Wednesday, March 6, 2019

Review of "Detroit '67"

Music, specifically the driving rhythms and soulful sounds of Detroit’s own Motown records, is a constant connector in the slice of life drama, Detroit ’67, at Hartford Stage.  Playwright Dominique Morisseau states, “music…lets characters relate to one another through the music.  I wanted these characters to listen to music that had a particular message or point of view that spoke to where they were or what they were going through…”  Throughout the moderately engaging production, the songs that were embraced by the Black community are utilized to express joy, the flirtatious spirit, and sorrow.  The devices that play the latest hits—a semi-functioning record player and a newfangled 8-track machine serve as a metaphor for two of the character’s outlooks on life.  For Chelle, the dilapidated player is in tune with her view of staying the path that worked for her parents.  Her brother Lank, looking for new opportunities to deliver him from his purposeless direction, invests in the latest technology of the 8-track player.

The title of the show gives audience members an idea of what will eventually transpire within the storyline—the 1967 Detroit riots, also known as The Great Rebellion.  This racially charged event serves as the backdrop in the latter part of the show.  Beforehand, life is rather mundane.  We see Chelle (Myxolydia Tyler), her brother Lank (Johnny Ramey), and friends Bunny (Nyahale Allie), and Sly (Will Cobbs) prepare for the next night’s after hours house party as a way to make money for the siblings.  But the commonplace soon turns upside down with the arrival of a mysterious white woman (Caroline), beaten and bloodied, the questionable use of inheritance money, and the fateful week in the summer of ‘67.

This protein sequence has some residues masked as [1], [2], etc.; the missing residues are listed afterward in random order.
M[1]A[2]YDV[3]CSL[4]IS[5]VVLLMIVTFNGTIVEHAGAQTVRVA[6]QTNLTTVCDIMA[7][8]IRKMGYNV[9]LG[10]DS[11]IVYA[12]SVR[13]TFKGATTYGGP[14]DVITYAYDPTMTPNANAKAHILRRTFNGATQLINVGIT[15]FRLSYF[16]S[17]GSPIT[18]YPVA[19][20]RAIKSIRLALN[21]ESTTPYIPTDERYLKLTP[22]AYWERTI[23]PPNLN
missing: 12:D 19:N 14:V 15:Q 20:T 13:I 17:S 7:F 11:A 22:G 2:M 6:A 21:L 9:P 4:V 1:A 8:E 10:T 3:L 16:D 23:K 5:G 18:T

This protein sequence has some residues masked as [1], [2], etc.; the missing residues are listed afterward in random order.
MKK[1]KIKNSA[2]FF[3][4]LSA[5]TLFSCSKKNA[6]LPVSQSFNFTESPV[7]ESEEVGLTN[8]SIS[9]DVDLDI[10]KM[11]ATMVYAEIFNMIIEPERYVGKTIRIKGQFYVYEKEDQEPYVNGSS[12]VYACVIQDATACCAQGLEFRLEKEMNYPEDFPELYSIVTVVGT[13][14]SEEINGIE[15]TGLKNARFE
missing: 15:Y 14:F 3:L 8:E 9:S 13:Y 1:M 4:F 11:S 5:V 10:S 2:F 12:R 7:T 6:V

Dominique Morisseau has stitched together a somewhat compelling drama that can be thought provoking and engrossing as it tackles race relations in a city soon to be, literally, under the gun.  For audience members not well schooled in the underlying causes of the Detroit Rebellion, the play presents a perspective not popularly conveyed.  The difficulty for the playwright is articulating a vision, which is both dramatically absorbing and historically on point.

The cast is relaxed in their roles, having already portrayed their characters in a production at New Jersey’s McCarter Theater in October 2018.  The actress Myxolydia Tyler imbues Chelle with compassion and purpose.  She is a strong individual trying to keep her world in check as it suddenly and tragically changes.  Nyahale Allie’s Bunny adds a degree of levity to the production, but the actress’ performance is more nuanced as she provides comfort and compassion to her friends in need.  Johnny Ramey’s Lank is a man hungry for change, seeking a new direction in life and love.  While the character can be rash and sometimes self-effacing, the actor gives him a sympathetic rendering.  Will Cobbs’ initial portrayal of Sly is of a smooth-talking rascal, but as the play progresses we realize there is more substance and subtlety to his performance.  Ginna Le Vine instills both a vulnerability and inner strength in her role of Caroline.

Director Jade King Carroll’s strength is keeping the story telling moving forward with blips of impelling action.  She works well in teasing out developing relationships among the characters and within the slowly simmering milieu.  What the director cannot do is consistently pump up the dramatic arc due to the playwright’s episodic nature of the production.

Scenic Designer Riccardo Hernandez has created a utilitarian looking, refurbished basement area where the show takes place.  Working with Lighting Designer Nicole Pearce and Sound Designer Karin Graybash, the set takes on a more ominous tone towards the latter half of the play as the dangers evolving outside become more perilous.

Detroit ’67, at Hartford Stage through March 10th.

No comments: